As illustrated in FIGS. 1 and 3, the strap 42 may be passed over the body of the infant 38 in the region of the infant's torso and when connected to the strap 44 provide restraining means for preventing the infant from falling off of the pad in either a generally horizontal position of the pad or, if desired, the pad 12 may be propped at an angle to elevate the infant's head 39 above the horizontal for added comfort.
Referring further to FIGS. 4 and 5, the convertible support pad 12 is uniquely configured to serve as a carrying bag or container, as illustrated, by depressing the end wall or panel 22 in toward the interior space 32 to form a cavity or receptacle 58 in which, as shown in FIG. 4, certain articles 60, 62 and 64 may be disposed and carried about utilizing the strap 42 as a carrying strap. For example, the articles 60, 62 and 64 may comprise such things as diapers, tissues or food containers for use in caring for the infant 38 when traveling away from the home.
Thanks to the provision of the generally rectangular construction of the cover 14 and the liner 28 and by maintaining a quantity of flowable fill material such as the beads 34 and 36 in the range of about 50% of the maximum volume of the interior space or chamber 32 the pad 12 may be adapted to form the relatively deep receptacle 58 for use as a carrying container or bag. In this regard, it is preferable to disconnect the straps 42 and 44 from each other and by forming the cavity utilizing the end wall or panel 22, the strap 44 is automatically placed in the bottom of the cavity 58 out of the way.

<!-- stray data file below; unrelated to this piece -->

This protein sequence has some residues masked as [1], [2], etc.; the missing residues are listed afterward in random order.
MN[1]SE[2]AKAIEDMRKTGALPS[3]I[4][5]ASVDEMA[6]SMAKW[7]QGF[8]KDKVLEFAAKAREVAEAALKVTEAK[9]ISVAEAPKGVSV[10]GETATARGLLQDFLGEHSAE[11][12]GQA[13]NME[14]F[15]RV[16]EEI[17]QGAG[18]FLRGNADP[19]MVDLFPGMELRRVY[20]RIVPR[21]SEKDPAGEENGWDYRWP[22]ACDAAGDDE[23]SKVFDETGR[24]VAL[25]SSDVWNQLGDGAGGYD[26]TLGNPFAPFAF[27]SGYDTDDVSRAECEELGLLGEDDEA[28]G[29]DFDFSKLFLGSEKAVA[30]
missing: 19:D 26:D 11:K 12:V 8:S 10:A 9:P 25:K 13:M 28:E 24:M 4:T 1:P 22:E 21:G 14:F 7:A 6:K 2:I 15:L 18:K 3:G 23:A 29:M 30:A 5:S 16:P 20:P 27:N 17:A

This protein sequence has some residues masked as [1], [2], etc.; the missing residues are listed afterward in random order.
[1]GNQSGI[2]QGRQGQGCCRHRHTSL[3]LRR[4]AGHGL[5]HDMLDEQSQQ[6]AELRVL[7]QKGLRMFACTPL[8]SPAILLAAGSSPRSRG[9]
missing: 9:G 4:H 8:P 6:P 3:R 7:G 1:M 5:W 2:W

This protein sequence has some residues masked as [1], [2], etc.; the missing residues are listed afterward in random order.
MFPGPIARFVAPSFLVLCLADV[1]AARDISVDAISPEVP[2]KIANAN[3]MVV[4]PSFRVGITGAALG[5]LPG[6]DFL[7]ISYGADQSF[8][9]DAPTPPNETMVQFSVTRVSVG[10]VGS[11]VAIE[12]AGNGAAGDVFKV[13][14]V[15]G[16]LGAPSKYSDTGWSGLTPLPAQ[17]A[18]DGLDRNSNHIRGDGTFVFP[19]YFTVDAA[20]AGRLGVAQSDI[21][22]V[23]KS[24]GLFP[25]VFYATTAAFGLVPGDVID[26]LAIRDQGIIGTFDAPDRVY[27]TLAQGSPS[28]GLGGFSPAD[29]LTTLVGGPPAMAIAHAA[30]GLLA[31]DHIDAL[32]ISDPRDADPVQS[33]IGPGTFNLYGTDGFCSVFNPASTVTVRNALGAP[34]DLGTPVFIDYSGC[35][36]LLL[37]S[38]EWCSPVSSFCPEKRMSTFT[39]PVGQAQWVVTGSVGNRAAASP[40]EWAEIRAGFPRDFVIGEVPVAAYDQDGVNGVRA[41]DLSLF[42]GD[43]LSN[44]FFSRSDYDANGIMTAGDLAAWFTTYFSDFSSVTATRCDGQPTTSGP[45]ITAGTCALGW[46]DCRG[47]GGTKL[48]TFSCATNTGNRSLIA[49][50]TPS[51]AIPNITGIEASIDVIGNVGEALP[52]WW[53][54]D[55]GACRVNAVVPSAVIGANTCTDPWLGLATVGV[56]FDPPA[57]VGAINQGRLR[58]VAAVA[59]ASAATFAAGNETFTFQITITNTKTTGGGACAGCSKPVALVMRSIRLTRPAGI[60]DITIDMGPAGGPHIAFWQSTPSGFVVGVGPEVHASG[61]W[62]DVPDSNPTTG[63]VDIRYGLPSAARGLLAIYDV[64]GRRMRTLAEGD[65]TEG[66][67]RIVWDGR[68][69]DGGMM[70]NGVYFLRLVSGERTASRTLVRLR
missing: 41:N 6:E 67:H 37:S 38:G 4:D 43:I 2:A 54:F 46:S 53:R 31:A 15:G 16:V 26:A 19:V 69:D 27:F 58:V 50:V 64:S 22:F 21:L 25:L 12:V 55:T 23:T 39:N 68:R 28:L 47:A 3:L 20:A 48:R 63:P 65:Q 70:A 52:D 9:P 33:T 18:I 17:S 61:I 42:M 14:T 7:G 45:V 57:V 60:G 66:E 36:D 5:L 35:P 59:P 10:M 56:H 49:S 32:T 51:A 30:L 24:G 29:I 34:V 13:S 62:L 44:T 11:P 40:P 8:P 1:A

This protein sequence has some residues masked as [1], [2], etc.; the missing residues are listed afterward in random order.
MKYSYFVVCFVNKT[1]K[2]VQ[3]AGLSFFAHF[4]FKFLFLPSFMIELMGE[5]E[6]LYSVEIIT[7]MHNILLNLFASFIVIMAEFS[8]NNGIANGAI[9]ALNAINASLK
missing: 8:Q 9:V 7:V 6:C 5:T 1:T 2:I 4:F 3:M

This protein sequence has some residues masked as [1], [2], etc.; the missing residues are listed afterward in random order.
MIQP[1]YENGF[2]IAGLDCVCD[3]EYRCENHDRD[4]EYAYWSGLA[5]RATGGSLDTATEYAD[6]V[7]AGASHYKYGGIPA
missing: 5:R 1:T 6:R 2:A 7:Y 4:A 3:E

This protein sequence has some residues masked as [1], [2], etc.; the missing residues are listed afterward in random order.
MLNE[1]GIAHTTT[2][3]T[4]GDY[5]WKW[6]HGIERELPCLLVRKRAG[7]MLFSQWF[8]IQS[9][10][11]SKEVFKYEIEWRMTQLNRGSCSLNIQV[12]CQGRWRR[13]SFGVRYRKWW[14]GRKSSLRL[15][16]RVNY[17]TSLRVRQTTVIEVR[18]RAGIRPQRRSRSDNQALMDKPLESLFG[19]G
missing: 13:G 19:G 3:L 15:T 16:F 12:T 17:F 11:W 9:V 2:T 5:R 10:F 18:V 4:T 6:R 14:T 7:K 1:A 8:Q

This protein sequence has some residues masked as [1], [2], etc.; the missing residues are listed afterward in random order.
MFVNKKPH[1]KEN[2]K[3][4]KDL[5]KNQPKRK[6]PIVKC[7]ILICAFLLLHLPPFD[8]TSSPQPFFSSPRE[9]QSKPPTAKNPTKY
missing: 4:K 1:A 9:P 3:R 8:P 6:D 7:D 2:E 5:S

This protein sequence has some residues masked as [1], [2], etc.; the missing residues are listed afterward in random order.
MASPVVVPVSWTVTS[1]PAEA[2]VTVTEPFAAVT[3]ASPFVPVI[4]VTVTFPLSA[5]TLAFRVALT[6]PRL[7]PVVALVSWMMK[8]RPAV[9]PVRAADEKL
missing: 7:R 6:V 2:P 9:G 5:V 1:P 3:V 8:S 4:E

Accordingly, the convertible support pad 12 is particularly useful for caring for an infant outside the home as well as therein, for use as a mattress with suitable restraining means comprising the straps 42 and 44 and whereby the infant may be placed at rest on the pad 12 without concern that the infant may inadvertently roll off of the pad and injure itself. The provision of the restraining straps 42 and 44 together with the body shape conforming properties of the pad 12 improves the support and retention of the infant in a predetermined position on the pad. Moreover, the pad 12 may be propped at a desired angle to allow the infant to view goings on about it while being restrained on the pad by the straps 42 and 44 and the depression in the top panel 24. Of course, while moving about when carrying the infant over one's shoulder, or otherwise, the convertible pad 12 may be utilized as a carrying bag or container by, preferably, disconnecting the straps 42 and 44 from each other, forming the cavity 58 in one end of the pad, as illustrated in FIGS. 4 and 5, and utilizing the strap 42 as a carrying strap. Although the straps 42 and 44 may be left connected to each other, by disconnecting the strap 42 from the strap 44 the strap 44 may be conveniently folded and placed at the bottom of the cavity 58, as illustrated in FIG. 5, to provide more unobstructed space for placing articles within the cavity.